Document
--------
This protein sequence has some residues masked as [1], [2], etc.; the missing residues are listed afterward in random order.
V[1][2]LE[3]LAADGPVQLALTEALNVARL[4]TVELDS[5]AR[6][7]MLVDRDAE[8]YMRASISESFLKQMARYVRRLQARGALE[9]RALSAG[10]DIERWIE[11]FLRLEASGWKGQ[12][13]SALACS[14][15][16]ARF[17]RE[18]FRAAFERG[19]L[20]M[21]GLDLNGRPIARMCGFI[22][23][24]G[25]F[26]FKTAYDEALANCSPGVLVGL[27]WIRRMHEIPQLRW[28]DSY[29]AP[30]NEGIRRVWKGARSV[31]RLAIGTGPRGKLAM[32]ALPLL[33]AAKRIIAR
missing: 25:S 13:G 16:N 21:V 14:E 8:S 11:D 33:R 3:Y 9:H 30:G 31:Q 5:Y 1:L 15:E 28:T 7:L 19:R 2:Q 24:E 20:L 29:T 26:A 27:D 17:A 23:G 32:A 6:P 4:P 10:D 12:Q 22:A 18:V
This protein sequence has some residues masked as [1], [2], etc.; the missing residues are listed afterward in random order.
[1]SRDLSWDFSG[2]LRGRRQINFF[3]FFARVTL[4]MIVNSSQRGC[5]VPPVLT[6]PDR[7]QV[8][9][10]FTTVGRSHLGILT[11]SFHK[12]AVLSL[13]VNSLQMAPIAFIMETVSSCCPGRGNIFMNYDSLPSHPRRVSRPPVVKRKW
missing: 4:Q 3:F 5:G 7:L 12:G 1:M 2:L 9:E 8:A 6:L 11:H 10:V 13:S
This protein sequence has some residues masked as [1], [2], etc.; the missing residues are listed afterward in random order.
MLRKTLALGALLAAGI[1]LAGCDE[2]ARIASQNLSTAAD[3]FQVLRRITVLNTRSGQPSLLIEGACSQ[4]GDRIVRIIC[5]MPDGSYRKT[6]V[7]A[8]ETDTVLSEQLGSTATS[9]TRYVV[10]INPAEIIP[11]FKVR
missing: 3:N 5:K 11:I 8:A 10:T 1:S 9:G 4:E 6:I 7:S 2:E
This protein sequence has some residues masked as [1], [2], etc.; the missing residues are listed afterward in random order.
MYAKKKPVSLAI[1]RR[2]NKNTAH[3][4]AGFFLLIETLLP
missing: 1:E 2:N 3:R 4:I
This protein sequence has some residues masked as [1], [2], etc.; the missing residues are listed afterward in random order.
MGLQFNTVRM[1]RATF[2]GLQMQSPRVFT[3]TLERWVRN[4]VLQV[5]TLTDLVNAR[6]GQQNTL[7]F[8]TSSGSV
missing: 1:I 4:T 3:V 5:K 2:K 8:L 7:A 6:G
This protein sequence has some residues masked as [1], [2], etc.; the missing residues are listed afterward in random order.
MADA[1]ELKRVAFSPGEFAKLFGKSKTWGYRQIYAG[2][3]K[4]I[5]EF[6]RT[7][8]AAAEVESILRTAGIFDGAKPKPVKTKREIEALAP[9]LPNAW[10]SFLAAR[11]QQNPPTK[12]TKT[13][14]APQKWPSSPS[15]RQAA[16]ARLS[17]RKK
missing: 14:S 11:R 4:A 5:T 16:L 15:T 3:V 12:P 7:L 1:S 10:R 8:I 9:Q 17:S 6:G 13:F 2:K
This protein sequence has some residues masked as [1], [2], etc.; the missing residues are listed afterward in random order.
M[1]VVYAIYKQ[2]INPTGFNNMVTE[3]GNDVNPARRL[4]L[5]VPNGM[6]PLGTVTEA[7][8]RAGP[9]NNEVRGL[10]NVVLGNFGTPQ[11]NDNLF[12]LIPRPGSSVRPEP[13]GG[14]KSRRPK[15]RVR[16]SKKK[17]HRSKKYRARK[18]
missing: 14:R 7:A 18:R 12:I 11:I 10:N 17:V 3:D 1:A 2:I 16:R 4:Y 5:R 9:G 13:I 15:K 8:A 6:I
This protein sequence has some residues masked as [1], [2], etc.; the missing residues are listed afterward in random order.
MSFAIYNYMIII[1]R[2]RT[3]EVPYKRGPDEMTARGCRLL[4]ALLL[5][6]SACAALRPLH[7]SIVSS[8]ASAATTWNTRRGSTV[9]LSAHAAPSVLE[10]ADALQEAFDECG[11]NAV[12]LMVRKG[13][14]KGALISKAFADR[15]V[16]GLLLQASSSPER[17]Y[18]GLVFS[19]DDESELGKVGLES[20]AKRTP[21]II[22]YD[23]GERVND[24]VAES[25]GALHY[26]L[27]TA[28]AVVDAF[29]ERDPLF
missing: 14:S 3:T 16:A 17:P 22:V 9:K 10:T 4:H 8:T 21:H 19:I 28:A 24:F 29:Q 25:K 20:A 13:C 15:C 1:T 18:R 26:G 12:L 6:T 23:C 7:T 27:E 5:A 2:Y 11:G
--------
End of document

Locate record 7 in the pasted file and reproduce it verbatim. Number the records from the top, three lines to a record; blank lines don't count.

This protein sequence has some residues masked as [1], [2], etc.; the missing residues are listed afterward in random order.
M[1]VVYAIYKQ[2]INPTGFNNMVTE[3]GNDVNPARRL[4]L[5]VPNGM[6]PLGTVTEA[7][8]RAGP[9]NNEVRGL[10]NVVLGNFGTPQ[11]NDNLF[12]LIPRPGSSVRPEP[13]GG[14]KSRRPK[15]RVR[16]SKKK[17]HRSKKYRARK[18]
missing: 14:R 7:A 18:R 12:I 11:I 10:N 17:V 3:D 1:A 2:I 16:R 4:Y 5:R 9:G 13:I 15:K 8:A 6:I